Throughout 2013 and into 2014, Google has been making various improvements to the way it handles website content on mobile devices. That continues this week with the announcement of a new user-agent for crawling smartphone content.
Google says it’s retiring “Googlebot-Mobile,” for smartphones, which has been used to refer to various mobile-specific crawlers that index content for both feature phones and smartphones. It will be going away within three to four weeks. After that, the user-agent for smartphones will simply be identified as “Googlebot,” but will list “mobile” elsewhere in the user-agent string.
Google shows the difference between the new and old user-agents:
Google says it has seen cases where webmasters have inadvertently blocked smartphone crawling while trying to only block feature phone crawling.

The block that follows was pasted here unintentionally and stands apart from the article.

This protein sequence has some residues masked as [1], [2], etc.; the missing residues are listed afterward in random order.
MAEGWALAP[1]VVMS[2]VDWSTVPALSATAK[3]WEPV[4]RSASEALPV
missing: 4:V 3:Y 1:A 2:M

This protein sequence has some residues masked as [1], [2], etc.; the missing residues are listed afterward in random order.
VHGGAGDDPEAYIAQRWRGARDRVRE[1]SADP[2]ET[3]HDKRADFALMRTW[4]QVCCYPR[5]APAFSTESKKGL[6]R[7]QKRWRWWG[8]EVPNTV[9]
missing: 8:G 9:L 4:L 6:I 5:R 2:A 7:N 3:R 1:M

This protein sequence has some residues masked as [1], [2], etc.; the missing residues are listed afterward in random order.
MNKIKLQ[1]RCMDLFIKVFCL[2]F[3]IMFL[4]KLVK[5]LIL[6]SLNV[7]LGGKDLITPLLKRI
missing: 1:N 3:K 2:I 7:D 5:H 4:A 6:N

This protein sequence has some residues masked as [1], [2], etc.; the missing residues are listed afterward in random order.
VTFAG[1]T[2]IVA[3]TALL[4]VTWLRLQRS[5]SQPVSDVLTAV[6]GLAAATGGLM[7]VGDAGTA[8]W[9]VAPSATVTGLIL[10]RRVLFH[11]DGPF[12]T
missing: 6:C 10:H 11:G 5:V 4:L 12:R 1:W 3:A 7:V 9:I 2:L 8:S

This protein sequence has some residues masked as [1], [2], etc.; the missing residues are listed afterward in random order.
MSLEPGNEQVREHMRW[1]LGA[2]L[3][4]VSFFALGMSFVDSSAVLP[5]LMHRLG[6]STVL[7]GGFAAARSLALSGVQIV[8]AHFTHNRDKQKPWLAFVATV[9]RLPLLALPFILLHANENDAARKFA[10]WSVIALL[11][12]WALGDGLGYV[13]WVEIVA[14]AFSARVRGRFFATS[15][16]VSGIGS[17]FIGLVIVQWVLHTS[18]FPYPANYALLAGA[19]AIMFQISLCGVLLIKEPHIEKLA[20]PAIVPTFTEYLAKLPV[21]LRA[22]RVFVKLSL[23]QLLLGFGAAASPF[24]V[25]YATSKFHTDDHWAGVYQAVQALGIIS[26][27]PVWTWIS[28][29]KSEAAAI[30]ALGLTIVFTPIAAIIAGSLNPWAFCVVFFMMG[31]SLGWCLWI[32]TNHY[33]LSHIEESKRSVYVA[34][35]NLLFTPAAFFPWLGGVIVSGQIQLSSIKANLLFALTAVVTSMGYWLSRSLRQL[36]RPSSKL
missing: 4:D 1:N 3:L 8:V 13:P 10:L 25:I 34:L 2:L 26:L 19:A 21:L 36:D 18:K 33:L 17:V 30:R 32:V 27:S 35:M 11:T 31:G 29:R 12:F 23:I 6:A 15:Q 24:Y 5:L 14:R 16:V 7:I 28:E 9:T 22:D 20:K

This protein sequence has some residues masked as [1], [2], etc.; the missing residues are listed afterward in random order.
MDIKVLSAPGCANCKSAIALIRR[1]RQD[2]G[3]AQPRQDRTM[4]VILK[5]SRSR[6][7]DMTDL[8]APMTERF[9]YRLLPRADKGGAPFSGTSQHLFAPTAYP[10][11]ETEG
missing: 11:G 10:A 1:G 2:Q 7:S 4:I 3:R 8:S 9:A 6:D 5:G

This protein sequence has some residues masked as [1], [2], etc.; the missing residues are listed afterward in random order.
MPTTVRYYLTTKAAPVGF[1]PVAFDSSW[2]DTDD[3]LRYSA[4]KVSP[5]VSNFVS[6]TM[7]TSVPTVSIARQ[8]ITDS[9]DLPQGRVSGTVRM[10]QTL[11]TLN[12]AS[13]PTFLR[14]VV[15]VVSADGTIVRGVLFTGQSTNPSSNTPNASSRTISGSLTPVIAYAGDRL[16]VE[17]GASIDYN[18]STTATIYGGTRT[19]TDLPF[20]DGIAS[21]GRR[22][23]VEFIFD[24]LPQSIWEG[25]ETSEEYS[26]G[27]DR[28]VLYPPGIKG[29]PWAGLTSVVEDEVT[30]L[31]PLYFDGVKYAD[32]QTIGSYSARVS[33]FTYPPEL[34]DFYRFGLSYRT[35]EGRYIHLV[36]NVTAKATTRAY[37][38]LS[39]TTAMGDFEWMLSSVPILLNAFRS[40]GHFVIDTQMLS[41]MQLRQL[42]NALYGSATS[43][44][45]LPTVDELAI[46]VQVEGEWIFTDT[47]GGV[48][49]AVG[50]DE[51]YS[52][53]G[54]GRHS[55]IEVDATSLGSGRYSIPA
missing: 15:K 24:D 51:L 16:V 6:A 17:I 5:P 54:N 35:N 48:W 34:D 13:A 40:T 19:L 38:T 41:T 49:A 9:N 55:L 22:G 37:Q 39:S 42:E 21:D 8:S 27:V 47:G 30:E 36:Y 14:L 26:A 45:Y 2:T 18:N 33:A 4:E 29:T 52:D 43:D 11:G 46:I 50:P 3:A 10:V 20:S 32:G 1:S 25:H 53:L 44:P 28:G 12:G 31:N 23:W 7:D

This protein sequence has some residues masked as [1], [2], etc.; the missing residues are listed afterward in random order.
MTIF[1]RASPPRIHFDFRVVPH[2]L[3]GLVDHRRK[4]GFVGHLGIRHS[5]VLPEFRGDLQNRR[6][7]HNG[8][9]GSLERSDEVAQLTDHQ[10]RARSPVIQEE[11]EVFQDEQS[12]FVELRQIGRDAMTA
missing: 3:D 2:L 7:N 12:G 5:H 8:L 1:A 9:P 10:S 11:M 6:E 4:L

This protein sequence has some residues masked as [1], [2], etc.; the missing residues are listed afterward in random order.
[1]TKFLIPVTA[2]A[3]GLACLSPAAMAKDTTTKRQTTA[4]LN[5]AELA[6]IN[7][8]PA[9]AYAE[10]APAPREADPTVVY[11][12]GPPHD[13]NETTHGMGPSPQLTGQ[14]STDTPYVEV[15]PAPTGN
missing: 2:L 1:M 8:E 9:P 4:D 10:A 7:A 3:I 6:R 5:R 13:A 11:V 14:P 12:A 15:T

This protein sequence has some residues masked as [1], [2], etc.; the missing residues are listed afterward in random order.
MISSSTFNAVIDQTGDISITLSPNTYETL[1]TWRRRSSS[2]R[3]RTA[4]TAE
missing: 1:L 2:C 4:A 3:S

“This ambiguity made it impossible for Google to index smartphone content of some sites, or for Google to recognize that these sites are smartphone-optimized,” explains Google smartphone search engineer Zhijian He.
The new Googlebot for smartphones crawler will follow robots.txt, robots meta tag and HTTP header directives for Googlebot as opposed to Googlebot-mobile.
The update, He says, affects less than 0.001% of URLs, based on Google’s internal analysis.
Webmasters can, of course, test their sites with the Fetch as Google feature in Webmaster Tools.
Last month, Google expanded the Crawl Errors feature in Webmaster Tools to help webmasters identify pages on their sites that show smartphone crawl errors. Earlier in 2013, Google made several ranking changes for sites not configured for smartphone users.
Google also started indexing in-app content, so smartphone users searching can access deep links in mobile apps from the search results page.
Image via Google